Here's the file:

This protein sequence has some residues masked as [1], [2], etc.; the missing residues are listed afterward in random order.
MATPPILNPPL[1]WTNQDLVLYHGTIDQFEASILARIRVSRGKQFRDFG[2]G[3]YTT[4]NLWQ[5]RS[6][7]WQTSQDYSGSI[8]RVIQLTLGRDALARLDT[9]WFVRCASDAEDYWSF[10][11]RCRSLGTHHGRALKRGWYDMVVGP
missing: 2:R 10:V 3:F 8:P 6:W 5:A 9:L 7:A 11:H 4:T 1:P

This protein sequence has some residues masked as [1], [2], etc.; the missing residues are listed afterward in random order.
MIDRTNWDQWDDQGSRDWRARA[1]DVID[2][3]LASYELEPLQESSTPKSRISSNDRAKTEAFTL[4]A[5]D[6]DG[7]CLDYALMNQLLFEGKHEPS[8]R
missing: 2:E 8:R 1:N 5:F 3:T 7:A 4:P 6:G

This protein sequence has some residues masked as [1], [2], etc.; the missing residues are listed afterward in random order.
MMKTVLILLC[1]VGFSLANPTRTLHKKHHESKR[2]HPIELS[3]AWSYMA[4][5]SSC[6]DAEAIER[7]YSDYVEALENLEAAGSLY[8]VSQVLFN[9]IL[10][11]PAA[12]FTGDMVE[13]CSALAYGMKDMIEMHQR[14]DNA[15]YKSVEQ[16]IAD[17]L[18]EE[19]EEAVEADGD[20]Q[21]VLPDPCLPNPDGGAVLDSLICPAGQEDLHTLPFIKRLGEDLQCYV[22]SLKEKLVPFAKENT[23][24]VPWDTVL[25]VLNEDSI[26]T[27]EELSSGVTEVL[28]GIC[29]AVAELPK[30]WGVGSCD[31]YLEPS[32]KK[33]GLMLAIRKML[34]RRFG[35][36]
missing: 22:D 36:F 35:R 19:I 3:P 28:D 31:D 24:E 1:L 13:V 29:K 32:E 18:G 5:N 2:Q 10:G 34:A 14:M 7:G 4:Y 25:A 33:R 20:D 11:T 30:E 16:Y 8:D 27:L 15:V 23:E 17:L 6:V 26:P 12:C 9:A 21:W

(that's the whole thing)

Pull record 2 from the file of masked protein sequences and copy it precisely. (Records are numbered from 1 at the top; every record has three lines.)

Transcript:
This protein sequence has some residues masked as [1], [2], etc.; the missing residues are listed afterward in random order.
MIDRTNWDQWDDQGSRDWRARA[1]DVID[2][3]LASYELEPLQESSTPKSRISSNDRAKTEAFTL[4]A[5]D[6]DG[7]CLDYALMNQLLFEGKHEPS[8]R
missing: 2:E 8:R 1:N 5:F 3:T 7:A 4:P 6:G